The front end of the support member '8 is formed with an upturnededgelBawhich lies in contact with the clamps 24 as shown in Fig. "I. Secured along the inner peripheral surface of the plate in abutting relation to the edge 18a is a sealing-member 15 which maycons'ist for example of a layer :of rubber or 'a'rubberdike substance or a pressure-sensitive adhesive material such as a chlorinated rubber material, or other cementitious substances. The member 26 when maintained by supporting member IS in the inclined position above described functions as an oil collecting and guiding surface and when tightly clamped against the under side of the tank is adapted to form a sealing member. Numeral 28 denotes an opening formed in member 26 (Fig. 3) at a point near the front end of the tank and communicating with this opening is a passageway provided by a tubular extension 29 formed in the member 18 and terminating in a flange 31. The inside of tubular extension 29 is formed with threads 30. Connected to flange 31 through a pipe 34 and corresponding flange 32 is an oil container 36 having an overflow 38 located at a level below the inlet 23, as shown in Fig. 1, and connected into the fuel supply line.

The container 36 is illustrated in greater detail in Fig. 6 and includes a lower fluid chamber in having a drain 4| and an upper switch receptacle 42 separated by a dividing wall 44. Mounted in the fluid chamber 40 on pins 46 is a float 48 from which extends upwardly a stem 56 slidably received in a bearing 52. Resting on the upper extremity of the stem 50 is a lever 54 pivoted on an upright 58. The lever carries a supporting band 58 in which is secured an electrical switch 66 of the mercoid type. In the tilted position of switch 60 as shown in Fig. 6, a circuit is closed through the power supply circuit of an oil burner B which is receiving oil from tank IO, as diagrammatically illustrated at the left-hand side of Fig. 1.

In operation, oil discharged from a leak in the tank H3 is collected by the member 26 and caused to run into chamber 40 through pipe 34, raising the fioat 43 and tilting the mercury switch 66 into an alternate position. This opens the cir cuit through burner B illustrated in Fig. 6 and burner B is shut down in response to the rising of liquid level in float 48. Also, the power supply line which controls the burner circuit energizes the blower apparatus which may operate independently of the electrical igniting system for the burner. This main supply line is also interrupted by the operation of the mercury switch in accordance with the invention. The electrical wiring for the arrangement referred to is well known in the art and is thought to require no further illustration or description in the specification. Simultaneously movement of the mercury switch is utilized to close a circuit through a warning light 64 located at a point in the foundation wall of the dwelling and in close proximity to the outer opening of the fill pipe H], as illustrated in Fig. 1. Thus in the event of a leak developing in the tank during delivery of oil, the truck operator may be given a warning, or if a slow leak has been in effect the light may already have been energized, thus preventing start of an oil delivery. If desired, there may be included in the warning light circuit an alarm bell 65 or other audible signalling device for indicating the presence of a leak to the occupant.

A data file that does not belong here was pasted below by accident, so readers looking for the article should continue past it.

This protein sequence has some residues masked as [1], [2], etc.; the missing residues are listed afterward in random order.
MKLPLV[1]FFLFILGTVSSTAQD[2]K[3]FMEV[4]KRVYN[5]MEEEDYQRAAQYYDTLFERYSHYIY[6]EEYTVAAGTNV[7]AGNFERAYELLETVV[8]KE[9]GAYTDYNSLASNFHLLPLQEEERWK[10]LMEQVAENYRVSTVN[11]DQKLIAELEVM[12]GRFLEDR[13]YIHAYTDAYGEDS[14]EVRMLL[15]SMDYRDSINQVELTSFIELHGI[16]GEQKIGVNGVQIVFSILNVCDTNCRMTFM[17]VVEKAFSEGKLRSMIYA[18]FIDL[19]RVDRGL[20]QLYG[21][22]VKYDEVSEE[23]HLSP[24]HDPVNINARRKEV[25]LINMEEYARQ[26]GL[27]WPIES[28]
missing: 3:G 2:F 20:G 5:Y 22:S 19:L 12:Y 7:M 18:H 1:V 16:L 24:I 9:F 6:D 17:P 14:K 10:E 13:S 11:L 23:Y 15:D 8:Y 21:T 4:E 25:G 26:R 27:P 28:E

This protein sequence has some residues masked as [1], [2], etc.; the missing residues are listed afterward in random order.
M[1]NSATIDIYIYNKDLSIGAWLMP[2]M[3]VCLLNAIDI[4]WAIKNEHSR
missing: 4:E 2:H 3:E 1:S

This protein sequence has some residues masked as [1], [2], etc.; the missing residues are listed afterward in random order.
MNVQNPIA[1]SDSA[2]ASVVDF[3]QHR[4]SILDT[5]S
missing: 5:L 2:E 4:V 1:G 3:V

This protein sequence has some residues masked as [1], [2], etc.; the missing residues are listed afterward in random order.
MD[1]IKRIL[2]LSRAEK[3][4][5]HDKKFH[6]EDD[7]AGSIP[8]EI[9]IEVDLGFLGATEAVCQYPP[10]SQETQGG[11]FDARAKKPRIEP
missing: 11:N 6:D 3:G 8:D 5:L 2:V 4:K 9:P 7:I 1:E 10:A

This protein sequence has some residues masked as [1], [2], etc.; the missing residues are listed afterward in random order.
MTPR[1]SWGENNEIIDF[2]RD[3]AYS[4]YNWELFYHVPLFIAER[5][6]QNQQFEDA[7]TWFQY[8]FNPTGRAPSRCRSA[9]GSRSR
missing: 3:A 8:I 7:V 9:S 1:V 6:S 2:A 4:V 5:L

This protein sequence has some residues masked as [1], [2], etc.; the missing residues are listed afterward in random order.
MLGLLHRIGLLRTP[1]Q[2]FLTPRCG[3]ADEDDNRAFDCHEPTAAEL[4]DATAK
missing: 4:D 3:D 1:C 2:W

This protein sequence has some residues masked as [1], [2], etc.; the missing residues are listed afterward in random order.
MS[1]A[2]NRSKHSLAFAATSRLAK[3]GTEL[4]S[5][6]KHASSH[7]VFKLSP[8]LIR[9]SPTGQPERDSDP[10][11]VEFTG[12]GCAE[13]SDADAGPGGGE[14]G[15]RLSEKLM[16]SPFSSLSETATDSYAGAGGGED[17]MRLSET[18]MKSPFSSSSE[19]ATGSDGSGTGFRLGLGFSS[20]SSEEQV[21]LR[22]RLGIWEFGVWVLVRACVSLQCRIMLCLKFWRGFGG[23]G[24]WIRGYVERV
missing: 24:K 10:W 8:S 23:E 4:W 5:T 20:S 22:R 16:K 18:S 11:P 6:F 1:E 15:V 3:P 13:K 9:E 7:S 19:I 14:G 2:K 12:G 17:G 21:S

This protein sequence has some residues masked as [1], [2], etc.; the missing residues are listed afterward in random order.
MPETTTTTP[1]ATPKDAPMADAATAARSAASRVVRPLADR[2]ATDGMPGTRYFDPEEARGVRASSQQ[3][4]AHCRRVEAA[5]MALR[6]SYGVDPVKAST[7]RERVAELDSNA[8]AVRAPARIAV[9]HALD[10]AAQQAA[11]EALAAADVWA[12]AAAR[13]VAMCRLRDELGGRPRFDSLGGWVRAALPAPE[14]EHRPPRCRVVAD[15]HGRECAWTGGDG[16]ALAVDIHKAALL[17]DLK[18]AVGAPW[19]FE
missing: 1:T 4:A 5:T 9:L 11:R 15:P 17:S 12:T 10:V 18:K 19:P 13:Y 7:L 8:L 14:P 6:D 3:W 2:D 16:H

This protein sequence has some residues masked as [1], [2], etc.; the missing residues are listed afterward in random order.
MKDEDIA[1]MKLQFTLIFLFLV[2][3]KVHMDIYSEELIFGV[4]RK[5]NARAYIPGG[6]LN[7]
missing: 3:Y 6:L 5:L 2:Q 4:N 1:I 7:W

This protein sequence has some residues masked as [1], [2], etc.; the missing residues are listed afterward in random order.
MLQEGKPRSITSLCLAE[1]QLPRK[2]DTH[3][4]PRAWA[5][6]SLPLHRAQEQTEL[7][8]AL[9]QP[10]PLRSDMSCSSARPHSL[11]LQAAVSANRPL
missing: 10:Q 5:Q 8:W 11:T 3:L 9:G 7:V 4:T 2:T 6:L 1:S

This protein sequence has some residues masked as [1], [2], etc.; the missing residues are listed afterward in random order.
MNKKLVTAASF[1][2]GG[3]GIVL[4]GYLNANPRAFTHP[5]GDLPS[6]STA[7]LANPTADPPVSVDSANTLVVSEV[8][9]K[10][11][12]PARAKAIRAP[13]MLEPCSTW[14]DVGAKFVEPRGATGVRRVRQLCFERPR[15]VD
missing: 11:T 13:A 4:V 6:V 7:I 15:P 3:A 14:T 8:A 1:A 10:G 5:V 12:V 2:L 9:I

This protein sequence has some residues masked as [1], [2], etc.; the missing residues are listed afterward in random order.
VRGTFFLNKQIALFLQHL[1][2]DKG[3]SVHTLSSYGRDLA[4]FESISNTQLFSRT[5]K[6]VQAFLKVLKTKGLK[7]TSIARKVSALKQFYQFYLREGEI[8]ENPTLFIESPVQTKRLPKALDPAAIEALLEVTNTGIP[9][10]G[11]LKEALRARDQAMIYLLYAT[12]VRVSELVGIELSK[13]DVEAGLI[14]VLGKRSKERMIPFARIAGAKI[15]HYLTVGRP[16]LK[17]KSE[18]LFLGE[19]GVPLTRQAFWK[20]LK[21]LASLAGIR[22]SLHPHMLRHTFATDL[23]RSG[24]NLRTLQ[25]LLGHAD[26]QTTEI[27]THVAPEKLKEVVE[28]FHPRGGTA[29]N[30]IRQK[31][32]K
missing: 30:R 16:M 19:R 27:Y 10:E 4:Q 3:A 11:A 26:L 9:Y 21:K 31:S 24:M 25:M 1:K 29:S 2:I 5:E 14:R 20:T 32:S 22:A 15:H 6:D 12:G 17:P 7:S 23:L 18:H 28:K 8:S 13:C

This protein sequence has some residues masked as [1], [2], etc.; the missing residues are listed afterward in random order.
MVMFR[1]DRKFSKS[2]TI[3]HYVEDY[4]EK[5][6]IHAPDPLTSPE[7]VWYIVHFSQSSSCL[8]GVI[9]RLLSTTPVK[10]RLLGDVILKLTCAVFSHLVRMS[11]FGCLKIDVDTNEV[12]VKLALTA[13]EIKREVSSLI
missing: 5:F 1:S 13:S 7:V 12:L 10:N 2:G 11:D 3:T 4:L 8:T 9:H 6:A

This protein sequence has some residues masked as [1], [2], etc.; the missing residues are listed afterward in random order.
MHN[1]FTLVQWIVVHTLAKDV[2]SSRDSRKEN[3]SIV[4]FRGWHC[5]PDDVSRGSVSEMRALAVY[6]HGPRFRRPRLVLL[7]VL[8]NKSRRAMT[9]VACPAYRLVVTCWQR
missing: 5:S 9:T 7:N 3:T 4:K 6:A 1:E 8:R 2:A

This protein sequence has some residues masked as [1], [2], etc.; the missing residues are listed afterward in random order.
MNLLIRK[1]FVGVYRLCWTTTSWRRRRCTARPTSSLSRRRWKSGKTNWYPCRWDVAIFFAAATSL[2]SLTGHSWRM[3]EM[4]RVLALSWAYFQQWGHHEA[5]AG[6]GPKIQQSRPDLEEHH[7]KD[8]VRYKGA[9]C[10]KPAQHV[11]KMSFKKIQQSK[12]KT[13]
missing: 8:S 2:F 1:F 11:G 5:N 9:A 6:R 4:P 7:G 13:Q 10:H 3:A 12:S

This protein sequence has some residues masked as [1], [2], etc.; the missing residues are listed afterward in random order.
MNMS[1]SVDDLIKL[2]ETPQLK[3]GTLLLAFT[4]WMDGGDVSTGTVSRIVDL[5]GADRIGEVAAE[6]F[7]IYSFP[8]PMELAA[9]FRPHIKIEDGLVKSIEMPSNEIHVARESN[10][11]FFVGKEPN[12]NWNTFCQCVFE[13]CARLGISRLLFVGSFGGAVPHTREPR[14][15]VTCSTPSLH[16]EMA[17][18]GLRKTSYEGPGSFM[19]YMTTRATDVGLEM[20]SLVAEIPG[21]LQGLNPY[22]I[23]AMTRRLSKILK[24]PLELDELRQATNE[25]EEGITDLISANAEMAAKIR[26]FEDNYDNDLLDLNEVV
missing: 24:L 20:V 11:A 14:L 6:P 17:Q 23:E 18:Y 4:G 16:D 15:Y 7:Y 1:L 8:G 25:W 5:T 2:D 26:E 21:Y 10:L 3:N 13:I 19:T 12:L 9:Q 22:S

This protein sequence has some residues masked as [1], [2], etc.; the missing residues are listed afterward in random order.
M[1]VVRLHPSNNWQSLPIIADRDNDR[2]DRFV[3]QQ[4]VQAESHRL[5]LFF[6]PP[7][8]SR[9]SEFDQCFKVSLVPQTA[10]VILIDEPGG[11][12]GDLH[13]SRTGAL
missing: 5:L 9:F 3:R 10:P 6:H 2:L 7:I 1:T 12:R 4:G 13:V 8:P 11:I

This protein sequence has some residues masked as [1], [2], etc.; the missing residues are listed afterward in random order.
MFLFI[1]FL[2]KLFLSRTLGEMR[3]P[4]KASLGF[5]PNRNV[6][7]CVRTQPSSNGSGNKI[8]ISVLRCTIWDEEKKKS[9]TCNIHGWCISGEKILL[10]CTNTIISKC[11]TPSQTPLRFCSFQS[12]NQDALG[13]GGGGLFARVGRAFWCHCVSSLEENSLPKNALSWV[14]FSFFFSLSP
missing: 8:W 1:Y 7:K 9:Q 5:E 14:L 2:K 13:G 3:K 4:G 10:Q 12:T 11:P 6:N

The device operating as above described provides a positive reliable means of preventing oil from coming into close proximity to an oil burner while in operation and thus danger of fire is reduced and substantially eliminated especially at those times when the occupant may be absent or possibly during the sleeping hours.

6 However, when the occupant is apprised of the fact that a leak has occurred either due to interruption in oil burner service or by one of the warning devices noted above, he is also concerned with the problem of stopping the leak as quickly as possible. The device of the invention is designed to place at his disposal a convenient, ever ready means of sealing the tank and preventing at least temporarily further passage of oil out of the tank. This is achieved by means of the member 26. All that need be done is for the occupant to adjust the bolts 24b and move the curved surface of member 26 into contact with the bottom of the tank. The

curved surface of the member 26 is preferably chosen to coincide with the curvature of the tank bottom and this allows the member 26 to be tightly clamped in sealed relation and to effectively bar further passage of leaking oil. When this is done the opening formed by the tubular extension may be closed by securing therein a plug member 28b as illustrated in broken lines in Fig. 3, with the container and its connecting tube being removed. The sealing member may in some cases be employed to prevent the occurrence of a leak taking place or at least prolonging such an occurrence for a considerable period. This may be done by installing the plate and its liner in tightly clamped relation on the tank at the outset and eliminating the safety control altogether. In this connection the form of sealing member may vary with the liner or yieldable material being supported by other types of backing elements than the steel plate described. Likewise there may be substituted for the clamps other types of fastening means such as bands encircling the tank or adjustment braces wedged between the tank and the floor, or other arrangements.

It will be evident from the foregoing description that I have provided a simple but effective safety attachment which is capable of materially reducing fire hazard and providing a security factor not heretofore available to property owners. It is also pointed out that the use of oil burners and oil storage tanks has greatly increased in the past few years so that there is to be expected from time to time a considerable increase in fires from tanks gradually wearing out. Many of these potential fires may be avoided by the device of the invention either by the aid of the leak detecting equipment or the sealing member or both.